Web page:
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No. 10 Southern California Looks to Return to Win Column vs. Arizona

No. 10 Southern California, after its bye week, will look to rev its offense against Arizona’s struggling defense Saturday, Oct. 29, in Tucson, Ariz.

The Trojans (6–1, 4–1 Pac-12) are averaging 40.4 points and 475.3 yards per game but still came up short their last time out, a 43–42 loss at Utah on Oct. 15. The Utes won on a touchdown and two-point conversion in the final minute.

“You get tested in a different way when you lose one, especially the way that one played out. It sends you one or two different ways,” USC coach Lincoln Riley said. “Everything I’ve seen of this team up to this point leads me to believe that we’ll handle it in a way that’ll bring us closer together and make us even better. Now we gotta go do it.”

Arizona (3–4, 1–3) also comes off a bye week, which resulted in freshman cornerback Ephesians Prysock, a one-time USC commit, earning more playing time, according to coach Jedd Fisch. The coach added that his defense might opt for more three-cornerback looks against the Trojans’ dynamic passing game.

USC’s Caleb Williams is averaging 281.6 passing yards per game, has a 19–1 touchdown-to-interception ratio and is the team’s second-leading rusher with 235 yards. Jordan Addison (39 catches, 585 yards, seven TDs) and Mario Williams (26, 493, 4) lead the receiving corps. Addison is considered day-to-day with a leg injury, Riley said Tuesday.

Arizona’s problems on defense stem from an inability to get into the backfield. The Wildcats are 128th nationally in tackles for loss (3.9 per game) and tied for 117th in sacks (1.29 per game).

Arizona, in its past two games (Washington, Oregon), failed to record a sack or a quarterback hurry. USC transfer end Hunter Echols leads the team with 3.5 sacks.

It could also be a big day for Trojans running back Travis Dye, who has 647 rushing yards and seven touchdowns, averaging 6.4 yards per carry. Arizona is tied for 121st against the run, yielding 207.4 yards per game.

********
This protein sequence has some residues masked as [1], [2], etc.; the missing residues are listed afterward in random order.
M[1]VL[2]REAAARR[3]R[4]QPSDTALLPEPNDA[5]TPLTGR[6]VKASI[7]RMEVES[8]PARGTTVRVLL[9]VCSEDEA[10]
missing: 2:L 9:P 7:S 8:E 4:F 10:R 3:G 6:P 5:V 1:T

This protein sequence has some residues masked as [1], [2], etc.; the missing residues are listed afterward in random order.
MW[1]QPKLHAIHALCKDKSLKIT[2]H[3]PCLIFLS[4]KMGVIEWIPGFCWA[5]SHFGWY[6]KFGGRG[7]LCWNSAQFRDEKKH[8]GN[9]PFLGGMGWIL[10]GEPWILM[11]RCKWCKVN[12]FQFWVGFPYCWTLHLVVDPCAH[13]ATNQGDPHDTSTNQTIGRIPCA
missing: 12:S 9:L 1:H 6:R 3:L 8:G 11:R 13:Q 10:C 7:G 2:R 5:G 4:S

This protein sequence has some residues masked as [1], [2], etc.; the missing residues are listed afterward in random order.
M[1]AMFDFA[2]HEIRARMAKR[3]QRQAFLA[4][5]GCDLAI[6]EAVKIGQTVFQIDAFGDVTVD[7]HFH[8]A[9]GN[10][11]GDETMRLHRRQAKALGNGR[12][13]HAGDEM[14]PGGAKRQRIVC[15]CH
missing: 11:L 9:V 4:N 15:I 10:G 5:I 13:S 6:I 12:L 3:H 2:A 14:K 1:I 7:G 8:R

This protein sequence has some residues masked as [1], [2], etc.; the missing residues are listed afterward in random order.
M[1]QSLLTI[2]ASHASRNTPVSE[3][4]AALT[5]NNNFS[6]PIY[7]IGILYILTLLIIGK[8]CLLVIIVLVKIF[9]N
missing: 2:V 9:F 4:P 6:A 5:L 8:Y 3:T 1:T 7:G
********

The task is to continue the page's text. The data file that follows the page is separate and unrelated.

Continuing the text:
But the Wildcats have their best offense in several years, starting with quarterback Jayden de Laura. He has passed for at least 400 yards in three of the past four games, and Fisch would like to see him use his legs even more.

“He’s not getting sacked very often. He’s making plays with his feet,” Fisch said. “He’s running around. He’s very hard to tackle, very slithery back there. And I love that.”

Unlike Williams, however, de Laura has been turnover-prone, including seven interceptions. USC has thrived with a plus-2.14 turnover margin per game, the best mark in the country.

Arizona’s strong receiving corps is led by Jacob Cowing, who has 53 catches for 737 yards and seven touchdowns.

“We’ve played a couple of other good sets [of receivers],” Riley said, “but these guys are definitely right there, if not the best.”

USC has won nine in a row in the series and 18 of 20 since the Wildcats let go of coach Dick Tomey after the 2000 season. Despite the Trojans’ two-decades dominance in the win column, the games often have been unusually close, with 11 of the past 15 meetings being decided by seven points or fewer.

Field Level Media


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